Adopt a winning attitude. Like any football or basketball coach, you always — always — believe you're going to win. Disappointments, failures and setbacks are a normal part of the life cycle of a unit or company. A leader has to constantly say, "We have a problem; let's go and get it" — and convey that attitude with passion and intensity.
Take calculated risks
I was with Mikhail Gorbachev as the Soviet Union, the Iron Curtain and the Cold War were going away and the American people were demanding a peace dividend. Gorbachev looked across the table at me and said, "General, you'll have to find a new enemy." The risk is, what do you do? So Defence Secretary Dick Cheney and I decided, let's cut ourselves 25 per cent.
Even with President Bush's approval, we didn't know how Congress would react. It was the toughest bureaucratic battle I ever had to go through: We cut the Defence Department 25 per cent — 500,000 soldiers were let go — and we cut significantly the military industrial complex, telling manufacturers, "You guys may want to return equity to shareholders and get out of the business or merge," and a lot of them did. The lesson: When you have to go through restructuring, design it so your friends have something to rally behind and your enemies have to fight on your battlefield.
Build a peerless team
Connect strategy to resources: Make sure people know what the job is and give them everything they need to get it done. Then build trust. You do that by being faithful to your purpose, equipping people for that purpose — and treating them kindly. I don't mean being soft or not being able to fire people. But show respect and consideration. Keep telling them, "I couldn't do this without you."
When you recruit, performance is the best indicator of what someone might be able to do at the next level, but it's not the sole indicator. You really have to get inside somebody and measure them carefully. In the military, we don't hire from the outside; if we want a battalion commander, a lieutenant colonel commanding 700 people, we have to bring in a lieutenant 12 years earlier.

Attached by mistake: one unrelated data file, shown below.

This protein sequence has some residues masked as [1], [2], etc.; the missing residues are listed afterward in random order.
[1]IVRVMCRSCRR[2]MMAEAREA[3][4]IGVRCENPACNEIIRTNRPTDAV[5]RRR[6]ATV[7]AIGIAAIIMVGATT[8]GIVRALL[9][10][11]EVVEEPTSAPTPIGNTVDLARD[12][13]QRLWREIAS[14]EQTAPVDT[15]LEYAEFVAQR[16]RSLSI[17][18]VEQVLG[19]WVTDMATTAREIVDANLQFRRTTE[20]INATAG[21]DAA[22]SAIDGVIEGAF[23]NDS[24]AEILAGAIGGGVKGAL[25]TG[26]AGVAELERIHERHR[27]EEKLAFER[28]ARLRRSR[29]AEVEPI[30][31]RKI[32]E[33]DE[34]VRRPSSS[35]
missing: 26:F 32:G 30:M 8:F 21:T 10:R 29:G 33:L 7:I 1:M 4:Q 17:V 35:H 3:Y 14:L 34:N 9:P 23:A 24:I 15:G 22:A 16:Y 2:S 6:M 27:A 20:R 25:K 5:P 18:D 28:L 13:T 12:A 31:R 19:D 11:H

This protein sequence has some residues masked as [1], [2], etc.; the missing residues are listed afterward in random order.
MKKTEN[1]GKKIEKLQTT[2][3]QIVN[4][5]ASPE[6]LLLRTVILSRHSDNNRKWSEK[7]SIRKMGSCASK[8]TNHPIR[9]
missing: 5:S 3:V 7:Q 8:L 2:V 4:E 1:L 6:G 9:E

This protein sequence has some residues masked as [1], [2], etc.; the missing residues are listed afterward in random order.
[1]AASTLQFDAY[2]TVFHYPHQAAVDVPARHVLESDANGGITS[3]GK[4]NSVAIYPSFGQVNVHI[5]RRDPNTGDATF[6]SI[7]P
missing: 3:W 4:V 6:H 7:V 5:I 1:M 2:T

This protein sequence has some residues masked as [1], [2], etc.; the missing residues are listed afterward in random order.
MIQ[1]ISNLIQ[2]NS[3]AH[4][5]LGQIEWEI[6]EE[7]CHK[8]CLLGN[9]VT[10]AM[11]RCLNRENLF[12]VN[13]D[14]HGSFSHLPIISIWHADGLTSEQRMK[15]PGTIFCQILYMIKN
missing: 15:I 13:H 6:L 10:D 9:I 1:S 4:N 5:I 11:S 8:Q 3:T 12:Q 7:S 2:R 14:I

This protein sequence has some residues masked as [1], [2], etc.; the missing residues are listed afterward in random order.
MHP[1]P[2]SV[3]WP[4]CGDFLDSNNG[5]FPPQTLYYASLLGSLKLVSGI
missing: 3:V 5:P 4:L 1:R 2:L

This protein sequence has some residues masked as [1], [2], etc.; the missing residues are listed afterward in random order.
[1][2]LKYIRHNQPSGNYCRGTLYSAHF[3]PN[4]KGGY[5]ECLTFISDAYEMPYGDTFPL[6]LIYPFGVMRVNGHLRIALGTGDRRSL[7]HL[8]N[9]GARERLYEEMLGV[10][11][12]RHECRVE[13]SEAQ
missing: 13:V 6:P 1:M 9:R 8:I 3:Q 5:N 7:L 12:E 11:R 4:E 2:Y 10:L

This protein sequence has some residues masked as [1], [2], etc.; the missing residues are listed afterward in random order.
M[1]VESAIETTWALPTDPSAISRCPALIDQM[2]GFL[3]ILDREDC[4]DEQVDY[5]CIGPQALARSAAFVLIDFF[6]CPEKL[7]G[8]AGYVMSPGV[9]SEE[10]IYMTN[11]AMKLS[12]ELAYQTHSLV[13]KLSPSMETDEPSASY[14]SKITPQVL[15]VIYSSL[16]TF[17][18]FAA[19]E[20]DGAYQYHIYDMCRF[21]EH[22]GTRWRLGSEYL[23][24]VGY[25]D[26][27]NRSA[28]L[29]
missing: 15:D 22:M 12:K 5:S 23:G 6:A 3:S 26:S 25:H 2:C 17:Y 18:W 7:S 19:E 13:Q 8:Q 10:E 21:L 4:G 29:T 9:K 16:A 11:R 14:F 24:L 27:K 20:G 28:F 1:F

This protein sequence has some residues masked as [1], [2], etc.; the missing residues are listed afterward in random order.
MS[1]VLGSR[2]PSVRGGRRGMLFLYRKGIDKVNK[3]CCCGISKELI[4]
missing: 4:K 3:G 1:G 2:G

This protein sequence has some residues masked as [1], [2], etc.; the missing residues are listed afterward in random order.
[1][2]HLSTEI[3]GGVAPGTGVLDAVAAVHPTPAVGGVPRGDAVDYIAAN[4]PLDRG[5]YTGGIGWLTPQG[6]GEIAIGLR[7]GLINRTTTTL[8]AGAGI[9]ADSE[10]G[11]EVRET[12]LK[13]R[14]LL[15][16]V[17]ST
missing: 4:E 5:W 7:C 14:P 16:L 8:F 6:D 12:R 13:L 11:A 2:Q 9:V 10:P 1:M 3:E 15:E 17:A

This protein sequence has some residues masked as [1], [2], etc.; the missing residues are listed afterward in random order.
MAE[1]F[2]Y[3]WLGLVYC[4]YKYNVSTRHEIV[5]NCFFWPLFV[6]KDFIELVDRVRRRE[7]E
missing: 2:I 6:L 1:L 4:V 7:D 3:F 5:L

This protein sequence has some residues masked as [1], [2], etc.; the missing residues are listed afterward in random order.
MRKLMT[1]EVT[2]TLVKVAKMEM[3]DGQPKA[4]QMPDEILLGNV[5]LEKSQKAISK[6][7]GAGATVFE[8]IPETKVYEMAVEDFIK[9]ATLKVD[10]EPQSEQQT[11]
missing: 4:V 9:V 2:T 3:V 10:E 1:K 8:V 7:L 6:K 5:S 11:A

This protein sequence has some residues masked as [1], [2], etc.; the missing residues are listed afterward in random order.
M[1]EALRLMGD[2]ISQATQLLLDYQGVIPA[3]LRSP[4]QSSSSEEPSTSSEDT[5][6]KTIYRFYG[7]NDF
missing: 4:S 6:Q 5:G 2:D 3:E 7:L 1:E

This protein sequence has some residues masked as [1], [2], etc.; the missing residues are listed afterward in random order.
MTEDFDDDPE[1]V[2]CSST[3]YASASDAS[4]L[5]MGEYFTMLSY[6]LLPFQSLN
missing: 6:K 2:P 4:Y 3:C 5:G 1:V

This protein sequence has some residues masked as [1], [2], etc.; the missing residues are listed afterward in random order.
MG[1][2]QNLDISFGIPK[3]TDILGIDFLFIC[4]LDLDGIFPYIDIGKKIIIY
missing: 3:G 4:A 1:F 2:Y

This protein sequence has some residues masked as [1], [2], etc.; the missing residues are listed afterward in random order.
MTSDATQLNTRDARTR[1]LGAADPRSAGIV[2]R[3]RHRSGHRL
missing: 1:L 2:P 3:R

Manage your talent
Everyone has to follow my orders or they are no longer commanders. But because everyone has different experiences, skills and personalities, I try to practice what I call "situational leadership". I adjust my style, within limits, to the strengths and weaknesses of my subordinates so that I understand what they can and can't do — compensating for weaknesses and taking advantage of their strengths.
Plan, then act decisively
My view has always been before you say, "Let's go bomb somebody," think it through. Is there another way to solve this problem or achieve our political objective that doesn't require the loss of life? If you can't, then something kicks in and says, "Let's go do it — let's bring all the force necessary to achieve a decisive victory."
A retired four-star general in the US Army, Colin Powell has served as Secretary of State, National Security Advisor and Chairman of the Joint Chiefs of Staff. His new book, It Worked for Me: In Life and Leadership (Harper), came out on May 22. Dan Schawbel is founder of Millennial Branding, a Gen-Y research consultancy, and a forbes.com contributor.